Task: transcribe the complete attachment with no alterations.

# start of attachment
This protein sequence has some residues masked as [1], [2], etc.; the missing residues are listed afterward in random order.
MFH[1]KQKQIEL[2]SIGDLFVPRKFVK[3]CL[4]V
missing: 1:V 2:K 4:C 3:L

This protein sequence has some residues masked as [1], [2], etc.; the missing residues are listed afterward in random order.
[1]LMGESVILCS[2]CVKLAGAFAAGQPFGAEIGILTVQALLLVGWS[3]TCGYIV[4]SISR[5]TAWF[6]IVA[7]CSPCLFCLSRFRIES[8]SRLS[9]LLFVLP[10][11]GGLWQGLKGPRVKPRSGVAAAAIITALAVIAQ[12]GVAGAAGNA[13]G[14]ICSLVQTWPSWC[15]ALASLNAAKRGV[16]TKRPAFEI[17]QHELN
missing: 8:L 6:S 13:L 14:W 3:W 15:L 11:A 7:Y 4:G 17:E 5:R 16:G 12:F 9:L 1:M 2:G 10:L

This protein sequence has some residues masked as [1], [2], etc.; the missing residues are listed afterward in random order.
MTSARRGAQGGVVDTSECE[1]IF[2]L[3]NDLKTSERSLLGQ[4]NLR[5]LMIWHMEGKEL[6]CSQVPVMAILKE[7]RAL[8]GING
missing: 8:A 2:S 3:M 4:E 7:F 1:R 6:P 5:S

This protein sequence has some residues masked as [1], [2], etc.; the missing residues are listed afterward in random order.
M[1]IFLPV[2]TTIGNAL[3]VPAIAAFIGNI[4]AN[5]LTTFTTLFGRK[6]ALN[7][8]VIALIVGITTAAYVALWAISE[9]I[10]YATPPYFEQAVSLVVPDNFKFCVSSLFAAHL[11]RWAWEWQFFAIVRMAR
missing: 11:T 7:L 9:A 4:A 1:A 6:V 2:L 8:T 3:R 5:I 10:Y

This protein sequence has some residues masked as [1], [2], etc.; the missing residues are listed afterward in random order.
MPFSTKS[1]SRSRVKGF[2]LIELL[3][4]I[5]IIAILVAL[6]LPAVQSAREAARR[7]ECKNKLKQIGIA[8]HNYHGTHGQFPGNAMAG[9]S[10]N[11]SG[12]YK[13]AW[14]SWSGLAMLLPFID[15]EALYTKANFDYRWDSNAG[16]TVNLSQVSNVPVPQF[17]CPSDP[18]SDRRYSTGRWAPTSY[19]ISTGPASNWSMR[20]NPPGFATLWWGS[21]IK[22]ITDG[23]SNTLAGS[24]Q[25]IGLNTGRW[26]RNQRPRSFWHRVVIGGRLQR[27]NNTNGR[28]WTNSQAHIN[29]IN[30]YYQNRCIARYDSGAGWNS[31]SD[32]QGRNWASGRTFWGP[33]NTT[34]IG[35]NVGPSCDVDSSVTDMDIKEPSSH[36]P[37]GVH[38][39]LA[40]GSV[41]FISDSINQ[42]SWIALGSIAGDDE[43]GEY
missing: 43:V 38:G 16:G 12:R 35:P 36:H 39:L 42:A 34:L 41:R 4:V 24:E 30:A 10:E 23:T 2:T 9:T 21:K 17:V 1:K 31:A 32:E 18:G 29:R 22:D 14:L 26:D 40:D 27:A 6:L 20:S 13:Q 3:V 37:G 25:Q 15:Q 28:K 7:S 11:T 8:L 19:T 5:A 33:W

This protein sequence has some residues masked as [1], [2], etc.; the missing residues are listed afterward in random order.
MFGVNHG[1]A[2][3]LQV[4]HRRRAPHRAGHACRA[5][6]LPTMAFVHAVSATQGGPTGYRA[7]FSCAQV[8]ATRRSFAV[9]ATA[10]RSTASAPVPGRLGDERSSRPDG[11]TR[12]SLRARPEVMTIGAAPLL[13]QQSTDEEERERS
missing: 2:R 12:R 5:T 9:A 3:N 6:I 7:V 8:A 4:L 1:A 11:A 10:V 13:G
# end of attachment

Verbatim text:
This protein sequence has some residues masked as [1], [2], etc.; the missing residues are listed afterward in random order.
MFH[1]KQKQIEL[2]SIGDLFVPRKFVK[3]CL[4]V
missing: 1:V 2:K 4:C 3:L

This protein sequence has some residues masked as [1], [2], etc.; the missing residues are listed afterward in random order.
[1]LMGESVILCS[2]CVKLAGAFAAGQPFGAEIGILTVQALLLVGWS[3]TCGYIV[4]SISR[5]TAWF[6]IVA[7]CSPCLFCLSRFRIES[8]SRLS[9]LLFVLP[10][11]GGLWQGLKGPRVKPRSGVAAAAIITALAVIAQ[12]GVAGAAGNA[13]G[14]ICSLVQTWPSWC[15]ALASLNAAKRGV[16]TKRPAFEI[17]QHELN
missing: 8:L 6:S 13:L 14:W 3:W 15:L 11:A 7:Y 4:G 17:E 5:R 16:G 12:F 9:L 1:M 2:G 10:L

This protein sequence has some residues masked as [1], [2], etc.; the missing residues are listed afterward in random order.
MTSARRGAQGGVVDTSECE[1]IF[2]L[3]NDLKTSERSLLGQ[4]NLR[5]LMIWHMEGKEL[6]CSQVPVMAILKE[7]RAL[8]GING
missing: 8:A 2:S 3:M 4:E 7:F 1:R 6:P 5:S

This protein sequence has some residues masked as [1], [2], etc.; the missing residues are listed afterward in random order.
M[1]IFLPV[2]TTIGNAL[3]VPAIAAFIGNI[4]AN[5]LTTFTTLFGRK[6]ALN[7][8]VIALIVGITTAAYVALWAISE[9]I[10]YATPPYFEQAVSLVVPDNFKFCVSSLFAAHL[11]RWAWEWQFFAIVRMAR
missing: 11:T 7:L 9:A 4:A 1:A 6:V 2:L 8:T 3:R 5:I 10:Y

This protein sequence has some residues masked as [1], [2], etc.; the missing residues are listed afterward in random order.
MPFSTKS[1]SRSRVKGF[2]LIELL[3][4]I[5]IIAILVAL[6]LPAVQSAREAARR[7]ECKNKLKQIGIA[8]HNYHGTHGQFPGNAMAG[9]S[10]N[11]SG[12]YK[13]AW[14]SWSGLAMLLPFID[15]EALYTKANFDYRWDSNAG[16]TVNLSQVSNVPVPQF[17]CPSDP[18]SDRRYSTGRWAPTSY[19]ISTGPASNWSMR[20]NPPGFATLWWGS[21]IK[22]ITDG[23]SNTLAGS[24]Q[25]IGLNTGRW[26]RNQRPRSFWHRVVIGGRLQR[27]NNTNGR[28]WTNSQAHIN[29]IN[30]YYQNRCIARYDSGAGWNS[31]SD[32]QGRNWASGRTFWGP[33]NTT[34]IG[35]NVGPSCDVDSSVTDMDIKEPSSH[36]P[37]GVH[38][39]LA[40]GSV[41]FISDSINQ[42]SWIALGSIAGDDE[43]GEY
missing: 43:V 38:G 16:G 12:R 35:P 36:H 39:L 42:A 34:L 41:R 4:V 24:E 30:A 10:E 23:T 2:T 9:T 21:K 17:V 1:K 31:A 32:E 18:G 29:R 22:D 14:L 26:D 40:D 27:A 6:L 20:S 13:Q 3:V 37:G 25:Q 15:Q 28:K 7:S 11:T 8:L 19:T 5:A 33:W

This protein sequence has some residues masked as [1], [2], etc.; the missing residues are listed afterward in random order.
MFGVNHG[1]A[2][3]LQV[4]HRRRAPHRAGHACRA[5][6]LPTMAFVHAVSATQGGPTGYRA[7]FSCAQV[8]ATRRSFAV[9]ATA[10]RSTASAPVPGRLGDERSSRPDG[11]TR[12]SLRARPEVMTIGAAPLL[13]QQSTDEEERERS
missing: 2:R 12:R 5:T 9:A 3:N 6:I 7:V 8:A 4:L 1:A 11:A 10:V 13:G